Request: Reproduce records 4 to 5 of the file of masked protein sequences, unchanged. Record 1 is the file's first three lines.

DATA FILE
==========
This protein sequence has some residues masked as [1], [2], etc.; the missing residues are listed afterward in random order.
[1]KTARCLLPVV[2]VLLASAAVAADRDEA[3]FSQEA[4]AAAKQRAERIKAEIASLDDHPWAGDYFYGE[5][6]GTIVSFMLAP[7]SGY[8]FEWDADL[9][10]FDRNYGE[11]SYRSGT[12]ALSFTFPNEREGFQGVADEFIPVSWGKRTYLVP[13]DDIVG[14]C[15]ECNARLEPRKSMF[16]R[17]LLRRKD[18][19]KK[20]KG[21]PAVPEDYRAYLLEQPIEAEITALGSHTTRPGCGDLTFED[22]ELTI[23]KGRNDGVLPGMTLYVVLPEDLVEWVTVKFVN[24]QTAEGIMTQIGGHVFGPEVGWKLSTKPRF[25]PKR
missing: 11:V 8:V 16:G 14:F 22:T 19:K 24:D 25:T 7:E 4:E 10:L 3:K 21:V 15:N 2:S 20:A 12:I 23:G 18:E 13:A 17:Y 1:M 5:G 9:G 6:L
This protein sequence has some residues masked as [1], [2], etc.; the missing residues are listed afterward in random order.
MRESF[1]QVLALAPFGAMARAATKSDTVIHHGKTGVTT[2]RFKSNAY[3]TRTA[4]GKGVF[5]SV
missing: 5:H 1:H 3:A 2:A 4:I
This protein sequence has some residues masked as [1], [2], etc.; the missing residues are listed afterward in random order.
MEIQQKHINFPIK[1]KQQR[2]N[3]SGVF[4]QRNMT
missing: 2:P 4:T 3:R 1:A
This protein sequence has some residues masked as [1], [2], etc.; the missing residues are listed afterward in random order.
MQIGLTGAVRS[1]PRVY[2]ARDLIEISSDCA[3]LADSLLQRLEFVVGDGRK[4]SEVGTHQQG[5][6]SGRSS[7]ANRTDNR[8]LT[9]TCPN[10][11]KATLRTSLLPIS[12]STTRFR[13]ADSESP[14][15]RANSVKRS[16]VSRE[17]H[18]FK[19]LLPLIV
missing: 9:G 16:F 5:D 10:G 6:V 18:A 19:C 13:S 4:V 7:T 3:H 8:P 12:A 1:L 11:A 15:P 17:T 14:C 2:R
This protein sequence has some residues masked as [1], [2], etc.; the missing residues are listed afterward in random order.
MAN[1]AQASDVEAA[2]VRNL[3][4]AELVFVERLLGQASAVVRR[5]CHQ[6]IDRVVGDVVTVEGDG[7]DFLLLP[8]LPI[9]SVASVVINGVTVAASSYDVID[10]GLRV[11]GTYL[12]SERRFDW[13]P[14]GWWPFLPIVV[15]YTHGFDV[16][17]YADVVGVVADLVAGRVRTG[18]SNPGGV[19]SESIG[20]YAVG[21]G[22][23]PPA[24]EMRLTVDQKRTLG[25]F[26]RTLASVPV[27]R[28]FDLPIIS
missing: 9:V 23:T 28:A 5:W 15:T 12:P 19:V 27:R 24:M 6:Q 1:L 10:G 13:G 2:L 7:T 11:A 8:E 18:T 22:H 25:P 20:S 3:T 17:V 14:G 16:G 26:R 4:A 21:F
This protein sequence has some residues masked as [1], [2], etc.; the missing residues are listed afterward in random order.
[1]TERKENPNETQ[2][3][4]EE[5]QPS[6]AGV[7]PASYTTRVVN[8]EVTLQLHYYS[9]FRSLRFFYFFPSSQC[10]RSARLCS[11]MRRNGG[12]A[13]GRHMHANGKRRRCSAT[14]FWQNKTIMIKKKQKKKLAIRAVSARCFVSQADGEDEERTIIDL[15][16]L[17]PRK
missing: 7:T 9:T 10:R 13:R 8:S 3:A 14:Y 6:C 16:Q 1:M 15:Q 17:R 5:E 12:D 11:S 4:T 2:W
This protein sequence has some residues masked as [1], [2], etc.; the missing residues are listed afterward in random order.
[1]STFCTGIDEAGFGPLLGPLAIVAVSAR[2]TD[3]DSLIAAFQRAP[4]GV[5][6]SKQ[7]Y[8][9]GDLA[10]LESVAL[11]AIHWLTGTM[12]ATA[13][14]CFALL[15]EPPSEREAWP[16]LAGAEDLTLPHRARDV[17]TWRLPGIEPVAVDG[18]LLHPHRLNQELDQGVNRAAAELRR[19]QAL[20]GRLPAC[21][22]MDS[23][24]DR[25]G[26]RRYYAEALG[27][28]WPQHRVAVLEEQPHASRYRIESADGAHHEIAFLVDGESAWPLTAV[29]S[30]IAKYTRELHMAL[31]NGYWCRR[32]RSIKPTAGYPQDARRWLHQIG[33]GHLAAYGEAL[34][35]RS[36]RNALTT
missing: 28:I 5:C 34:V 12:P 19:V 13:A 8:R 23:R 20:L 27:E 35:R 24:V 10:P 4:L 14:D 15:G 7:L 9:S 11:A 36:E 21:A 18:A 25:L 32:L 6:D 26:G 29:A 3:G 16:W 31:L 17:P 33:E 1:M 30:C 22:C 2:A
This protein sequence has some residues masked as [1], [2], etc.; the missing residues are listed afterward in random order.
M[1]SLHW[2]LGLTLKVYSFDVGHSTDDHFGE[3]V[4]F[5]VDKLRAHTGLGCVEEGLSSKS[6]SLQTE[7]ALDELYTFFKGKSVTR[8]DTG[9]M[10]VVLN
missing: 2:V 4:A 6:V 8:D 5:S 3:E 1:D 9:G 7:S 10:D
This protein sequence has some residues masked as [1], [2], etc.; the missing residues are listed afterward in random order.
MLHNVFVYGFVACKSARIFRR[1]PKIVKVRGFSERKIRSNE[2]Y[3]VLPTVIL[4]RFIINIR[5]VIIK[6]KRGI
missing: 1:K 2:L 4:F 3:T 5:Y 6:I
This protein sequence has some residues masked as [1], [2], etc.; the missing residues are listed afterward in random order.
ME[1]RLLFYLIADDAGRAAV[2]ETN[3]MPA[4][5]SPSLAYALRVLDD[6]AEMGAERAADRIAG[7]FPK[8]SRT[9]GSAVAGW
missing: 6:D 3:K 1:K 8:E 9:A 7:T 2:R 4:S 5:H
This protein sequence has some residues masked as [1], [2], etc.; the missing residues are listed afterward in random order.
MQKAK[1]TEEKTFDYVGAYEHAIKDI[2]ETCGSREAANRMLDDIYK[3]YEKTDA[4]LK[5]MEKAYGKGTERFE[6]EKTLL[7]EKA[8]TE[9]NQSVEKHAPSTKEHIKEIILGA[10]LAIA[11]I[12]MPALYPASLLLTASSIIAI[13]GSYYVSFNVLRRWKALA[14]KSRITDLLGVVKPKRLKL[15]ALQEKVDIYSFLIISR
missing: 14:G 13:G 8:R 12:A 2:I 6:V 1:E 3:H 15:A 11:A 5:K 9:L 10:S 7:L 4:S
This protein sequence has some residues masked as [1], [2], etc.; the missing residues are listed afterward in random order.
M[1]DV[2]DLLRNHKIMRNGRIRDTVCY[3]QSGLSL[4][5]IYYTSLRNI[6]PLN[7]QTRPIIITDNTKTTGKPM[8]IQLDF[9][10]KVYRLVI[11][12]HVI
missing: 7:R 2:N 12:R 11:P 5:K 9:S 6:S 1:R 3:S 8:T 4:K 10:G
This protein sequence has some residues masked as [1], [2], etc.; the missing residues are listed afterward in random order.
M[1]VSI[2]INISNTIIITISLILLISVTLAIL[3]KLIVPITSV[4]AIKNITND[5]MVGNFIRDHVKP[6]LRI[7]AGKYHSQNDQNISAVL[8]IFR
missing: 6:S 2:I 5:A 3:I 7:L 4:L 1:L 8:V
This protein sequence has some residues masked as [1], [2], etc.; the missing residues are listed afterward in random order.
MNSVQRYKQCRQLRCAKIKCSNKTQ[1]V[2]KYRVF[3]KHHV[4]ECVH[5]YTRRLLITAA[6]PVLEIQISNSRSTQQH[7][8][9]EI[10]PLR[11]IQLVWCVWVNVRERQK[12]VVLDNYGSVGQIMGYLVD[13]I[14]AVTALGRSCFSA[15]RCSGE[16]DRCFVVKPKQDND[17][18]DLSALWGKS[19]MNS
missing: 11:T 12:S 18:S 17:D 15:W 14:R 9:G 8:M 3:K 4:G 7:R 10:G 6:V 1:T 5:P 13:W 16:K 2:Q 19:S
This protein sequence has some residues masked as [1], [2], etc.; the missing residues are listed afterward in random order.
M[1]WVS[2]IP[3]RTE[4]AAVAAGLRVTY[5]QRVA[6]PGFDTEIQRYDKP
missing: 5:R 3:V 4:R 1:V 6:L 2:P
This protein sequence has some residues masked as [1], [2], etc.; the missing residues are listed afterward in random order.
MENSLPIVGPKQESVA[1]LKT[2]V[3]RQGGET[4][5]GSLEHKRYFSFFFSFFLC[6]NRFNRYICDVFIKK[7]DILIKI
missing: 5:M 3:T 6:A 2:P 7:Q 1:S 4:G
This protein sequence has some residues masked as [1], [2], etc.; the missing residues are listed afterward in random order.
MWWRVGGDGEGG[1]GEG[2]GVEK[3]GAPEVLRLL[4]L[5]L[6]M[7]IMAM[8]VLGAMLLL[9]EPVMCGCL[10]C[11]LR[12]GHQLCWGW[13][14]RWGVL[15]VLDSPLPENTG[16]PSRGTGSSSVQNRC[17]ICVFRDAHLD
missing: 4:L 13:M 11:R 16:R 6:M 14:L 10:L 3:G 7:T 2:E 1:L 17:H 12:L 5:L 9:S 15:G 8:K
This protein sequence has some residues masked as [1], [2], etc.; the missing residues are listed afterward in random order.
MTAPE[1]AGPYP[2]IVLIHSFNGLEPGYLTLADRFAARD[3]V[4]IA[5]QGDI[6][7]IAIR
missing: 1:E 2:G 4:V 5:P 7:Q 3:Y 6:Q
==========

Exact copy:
This protein sequence has some residues masked as [1], [2], etc.; the missing residues are listed afterward in random order.
MQIGLTGAVRS[1]PRVY[2]ARDLIEISSDCA[3]LADSLLQRLEFVVGDGRK[4]SEVGTHQQG[5][6]SGRSS[7]ANRTDNR[8]LT[9]TCPN[10][11]KATLRTSLLPIS[12]STTRFR[13]ADSESP[14][15]RANSVKRS[16]VSRE[17]H[18]FK[19]LLPLIV
missing: 9:G 16:F 5:D 10:G 6:V 18:A 19:C 13:S 4:V 7:T 3:H 8:P 12:A 1:L 11:A 15:P 17:T 14:C 2:R
This protein sequence has some residues masked as [1], [2], etc.; the missing residues are listed afterward in random order.
MAN[1]AQASDVEAA[2]VRNL[3][4]AELVFVERLLGQASAVVRR[5]CHQ[6]IDRVVGDVVTVEGDG[7]DFLLLP[8]LPI[9]SVASVVINGVTVAASSYDVID[10]GLRV[11]GTYL[12]SERRFDW[13]P[14]GWWPFLPIVV[15]YTHGFDV[16][17]YADVVGVVADLVAGRVRTG[18]SNPGGV[19]SESIG[20]YAVG[21]G[22][23]PPA[24]EMRLTVDQKRTLG[25]F[26]RTLASVPV[27]R[28]FDLPIIS
missing: 9:V 23:T 28:A 5:W 15:T 12:P 19:V 27:R 24:M 6:Q 1:L 10:G 13:G 2:L 7:T 11:A 8:E 18:T 22:H 25:P 20:S 3:T 17:V 14:G 16:G 26:R 4:A 21:F